On Fri, 8 Apr 2022, ckeader wrote:
The key server network as we knew it is dead and buried, and I would not expect any of them to provide complete or indeed reliable information. This article explains why: https://gist.github.com/rjhansen/67ab921ffb4084c865b3618d6955275f. There was some discussion at the time over on gnupg-users also.
This was facinating reading, and I was not aware of any of it before. Unfortunately, I have not figured out how to follow its advice yet.
Everything related to OpenPGP is extremely obtuse with massive amounts of documentation.
OpenSSH 8 and later offer a facility which allows validating a file's origin and integrity given a certificate (see https://www.agwa.name/blog/post/ssh_signatures). I gave this a try and it was remarkably simple. It is several orders of magnitude less complex than OpenPGP and many people use OpenSSH. Unfortunately, not all systems have OpenSSH 8 yet (or will ever have OpenSSH). Another issue is that users could be confused by ".sig" files and won't know if they should use OpenSSH or gpg to validate with them without looking at the content.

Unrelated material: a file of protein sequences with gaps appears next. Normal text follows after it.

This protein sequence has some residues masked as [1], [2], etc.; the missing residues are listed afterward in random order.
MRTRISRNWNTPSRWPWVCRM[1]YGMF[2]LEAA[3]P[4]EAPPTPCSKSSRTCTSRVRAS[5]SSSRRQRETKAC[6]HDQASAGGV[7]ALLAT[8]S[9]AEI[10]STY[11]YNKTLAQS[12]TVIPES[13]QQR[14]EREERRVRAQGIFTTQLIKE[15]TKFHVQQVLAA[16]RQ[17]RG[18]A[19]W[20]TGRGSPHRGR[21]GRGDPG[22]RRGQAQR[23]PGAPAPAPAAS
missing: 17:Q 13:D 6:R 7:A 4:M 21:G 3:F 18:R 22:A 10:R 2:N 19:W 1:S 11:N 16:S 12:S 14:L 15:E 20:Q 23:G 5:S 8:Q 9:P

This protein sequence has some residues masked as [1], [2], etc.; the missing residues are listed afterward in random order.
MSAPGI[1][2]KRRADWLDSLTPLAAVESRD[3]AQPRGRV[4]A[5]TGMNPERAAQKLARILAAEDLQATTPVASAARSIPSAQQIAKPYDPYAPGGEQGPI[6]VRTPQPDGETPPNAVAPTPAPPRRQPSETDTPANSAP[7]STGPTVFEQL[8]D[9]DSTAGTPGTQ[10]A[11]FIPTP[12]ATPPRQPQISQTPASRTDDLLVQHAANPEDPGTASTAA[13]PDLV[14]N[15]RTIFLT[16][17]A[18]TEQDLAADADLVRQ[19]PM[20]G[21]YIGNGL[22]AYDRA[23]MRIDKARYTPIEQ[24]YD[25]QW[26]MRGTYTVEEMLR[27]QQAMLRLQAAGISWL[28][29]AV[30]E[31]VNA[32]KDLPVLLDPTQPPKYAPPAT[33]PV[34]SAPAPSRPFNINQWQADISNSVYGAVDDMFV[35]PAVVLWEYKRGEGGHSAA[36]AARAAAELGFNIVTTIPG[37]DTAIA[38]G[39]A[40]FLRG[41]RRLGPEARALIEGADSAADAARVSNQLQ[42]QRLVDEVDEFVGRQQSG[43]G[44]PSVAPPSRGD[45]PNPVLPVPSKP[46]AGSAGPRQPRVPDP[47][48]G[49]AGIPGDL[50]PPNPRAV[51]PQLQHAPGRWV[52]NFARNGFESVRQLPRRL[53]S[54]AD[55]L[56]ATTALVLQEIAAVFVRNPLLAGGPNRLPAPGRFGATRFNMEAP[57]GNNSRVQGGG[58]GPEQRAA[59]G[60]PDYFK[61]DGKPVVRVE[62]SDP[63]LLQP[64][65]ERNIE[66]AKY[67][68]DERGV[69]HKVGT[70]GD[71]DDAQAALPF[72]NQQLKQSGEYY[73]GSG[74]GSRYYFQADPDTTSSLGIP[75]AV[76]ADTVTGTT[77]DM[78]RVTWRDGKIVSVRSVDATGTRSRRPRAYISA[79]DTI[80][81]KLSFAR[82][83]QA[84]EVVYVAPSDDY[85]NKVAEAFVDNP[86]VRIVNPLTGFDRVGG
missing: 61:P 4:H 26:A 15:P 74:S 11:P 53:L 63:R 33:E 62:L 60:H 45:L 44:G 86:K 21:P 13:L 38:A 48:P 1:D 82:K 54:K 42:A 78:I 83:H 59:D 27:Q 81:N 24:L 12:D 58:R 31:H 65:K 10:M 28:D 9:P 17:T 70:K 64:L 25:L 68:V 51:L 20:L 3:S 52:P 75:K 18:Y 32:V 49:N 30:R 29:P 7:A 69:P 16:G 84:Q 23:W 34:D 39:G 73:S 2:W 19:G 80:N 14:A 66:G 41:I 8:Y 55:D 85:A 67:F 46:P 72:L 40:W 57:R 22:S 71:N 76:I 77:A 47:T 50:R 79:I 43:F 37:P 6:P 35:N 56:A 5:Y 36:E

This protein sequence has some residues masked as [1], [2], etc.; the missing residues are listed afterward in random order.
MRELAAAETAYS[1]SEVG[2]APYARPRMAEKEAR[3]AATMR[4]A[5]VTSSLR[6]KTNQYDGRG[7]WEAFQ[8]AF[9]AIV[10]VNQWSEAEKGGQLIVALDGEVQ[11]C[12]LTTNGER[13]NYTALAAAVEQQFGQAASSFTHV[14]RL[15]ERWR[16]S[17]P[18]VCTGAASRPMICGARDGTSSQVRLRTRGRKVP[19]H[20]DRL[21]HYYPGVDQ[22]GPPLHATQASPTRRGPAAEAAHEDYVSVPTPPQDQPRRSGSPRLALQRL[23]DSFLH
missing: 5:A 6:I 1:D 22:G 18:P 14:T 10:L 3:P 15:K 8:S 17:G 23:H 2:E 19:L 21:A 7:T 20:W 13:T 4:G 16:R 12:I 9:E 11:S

Providing the signer's pub keys on a (secured) web site seems to be the best option for now.
I have been using several mechanisms, including an insecure URL link as is shown in my email signature text.
An important question has not been asked yet, IMHO - why are maintainers using this relatively obscure method for hashing?
Yes, this is very obscure and it defeats the purpose, which should be to encourage verification.
Bob -- Bob Friesenhahn bfrie...@simple.dallas.tx.us, http://www.simplesystems.org/users/bfriesen/ GraphicsMagick Maintainer, http://www.GraphicsMagick.org/ Public Key, http://www.simplesystems.org/users/bfriesen/public-key.txt